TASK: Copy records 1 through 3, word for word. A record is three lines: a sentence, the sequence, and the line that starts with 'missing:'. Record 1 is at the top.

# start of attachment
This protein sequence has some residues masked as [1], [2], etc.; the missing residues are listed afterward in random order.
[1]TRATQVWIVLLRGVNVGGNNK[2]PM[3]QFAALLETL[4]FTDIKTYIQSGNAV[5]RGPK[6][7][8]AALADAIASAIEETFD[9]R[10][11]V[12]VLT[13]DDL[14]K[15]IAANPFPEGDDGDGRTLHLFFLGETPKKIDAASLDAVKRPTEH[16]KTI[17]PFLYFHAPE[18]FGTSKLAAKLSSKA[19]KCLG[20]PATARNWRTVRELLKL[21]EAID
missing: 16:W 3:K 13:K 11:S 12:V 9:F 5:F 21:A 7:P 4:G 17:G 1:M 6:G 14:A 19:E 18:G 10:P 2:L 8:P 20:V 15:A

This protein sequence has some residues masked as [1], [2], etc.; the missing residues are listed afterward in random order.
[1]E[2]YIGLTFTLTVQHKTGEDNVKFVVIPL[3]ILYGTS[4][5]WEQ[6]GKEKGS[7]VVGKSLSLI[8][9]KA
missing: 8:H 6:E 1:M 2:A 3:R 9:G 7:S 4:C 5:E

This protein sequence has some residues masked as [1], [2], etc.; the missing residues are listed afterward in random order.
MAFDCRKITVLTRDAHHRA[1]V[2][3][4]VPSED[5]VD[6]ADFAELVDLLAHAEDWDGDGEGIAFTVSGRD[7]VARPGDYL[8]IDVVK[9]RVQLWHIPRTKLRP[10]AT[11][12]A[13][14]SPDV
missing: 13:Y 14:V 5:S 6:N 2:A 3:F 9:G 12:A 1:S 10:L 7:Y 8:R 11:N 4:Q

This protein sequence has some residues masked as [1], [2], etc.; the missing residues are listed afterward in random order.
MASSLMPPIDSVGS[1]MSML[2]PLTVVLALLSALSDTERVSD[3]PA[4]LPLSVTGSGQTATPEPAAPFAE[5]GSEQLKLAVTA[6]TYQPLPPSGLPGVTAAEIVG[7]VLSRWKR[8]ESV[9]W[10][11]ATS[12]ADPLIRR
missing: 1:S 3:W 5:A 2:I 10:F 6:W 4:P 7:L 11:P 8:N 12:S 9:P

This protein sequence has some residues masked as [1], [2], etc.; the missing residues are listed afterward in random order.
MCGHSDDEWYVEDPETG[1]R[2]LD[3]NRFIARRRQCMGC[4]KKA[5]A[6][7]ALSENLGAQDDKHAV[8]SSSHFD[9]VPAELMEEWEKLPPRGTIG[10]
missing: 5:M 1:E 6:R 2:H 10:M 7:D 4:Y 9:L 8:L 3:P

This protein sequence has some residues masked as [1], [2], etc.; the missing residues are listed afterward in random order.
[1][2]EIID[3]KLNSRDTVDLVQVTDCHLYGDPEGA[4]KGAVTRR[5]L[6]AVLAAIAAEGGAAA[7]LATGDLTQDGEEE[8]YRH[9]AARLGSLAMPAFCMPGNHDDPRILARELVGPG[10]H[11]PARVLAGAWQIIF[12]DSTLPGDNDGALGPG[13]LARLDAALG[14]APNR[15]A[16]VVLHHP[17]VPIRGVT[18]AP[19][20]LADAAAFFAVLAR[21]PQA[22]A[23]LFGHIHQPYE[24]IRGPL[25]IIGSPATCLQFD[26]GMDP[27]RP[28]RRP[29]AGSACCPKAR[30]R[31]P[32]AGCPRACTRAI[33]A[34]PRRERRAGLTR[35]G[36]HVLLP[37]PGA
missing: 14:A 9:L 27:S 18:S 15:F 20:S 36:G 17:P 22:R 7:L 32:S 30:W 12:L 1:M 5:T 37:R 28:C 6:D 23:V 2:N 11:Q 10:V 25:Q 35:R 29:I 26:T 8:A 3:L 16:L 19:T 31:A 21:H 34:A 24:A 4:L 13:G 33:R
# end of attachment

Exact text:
This protein sequence has some residues masked as [1], [2], etc.; the missing residues are listed afterward in random order.
[1]TRATQVWIVLLRGVNVGGNNK[2]PM[3]QFAALLETL[4]FTDIKTYIQSGNAV[5]RGPK[6][7][8]AALADAIASAIEETFD[9]R[10][11]V[12]VLT[13]DDL[14]K[15]IAANPFPEGDDGDGRTLHLFFLGETPKKIDAASLDAVKRPTEH[16]KTI[17]PFLYFHAPE[18]FGTSKLAAKLSSKA[19]KCLG[20]PATARNWRTVRELLKL[21]EAID
missing: 16:W 3:K 13:K 11:S 12:V 9:F 5:F 21:A 7:P 4:G 17:G 1:M 6:G 14:A 19:E 18:G 10:P 2:L 8:P 20:V 15:A

This protein sequence has some residues masked as [1], [2], etc.; the missing residues are listed afterward in random order.
[1]E[2]YIGLTFTLTVQHKTGEDNVKFVVIPL[3]ILYGTS[4][5]WEQ[6]GKEKGS[7]VVGKSLSLI[8][9]KA
missing: 8:H 6:E 1:M 2:A 3:R 9:G 7:S 4:C 5:E

This protein sequence has some residues masked as [1], [2], etc.; the missing residues are listed afterward in random order.
MAFDCRKITVLTRDAHHRA[1]V[2][3][4]VPSED[5]VD[6]ADFAELVDLLAHAEDWDGDGEGIAFTVSGRD[7]VARPGDYL[8]IDVVK[9]RVQLWHIPRTKLRP[10]AT[11][12]A[13][14]SPDV
missing: 13:Y 14:V 5:S 6:N 2:A 3:F 9:G 12:A 1:S 10:L 7:Y 8:R 11:N 4:Q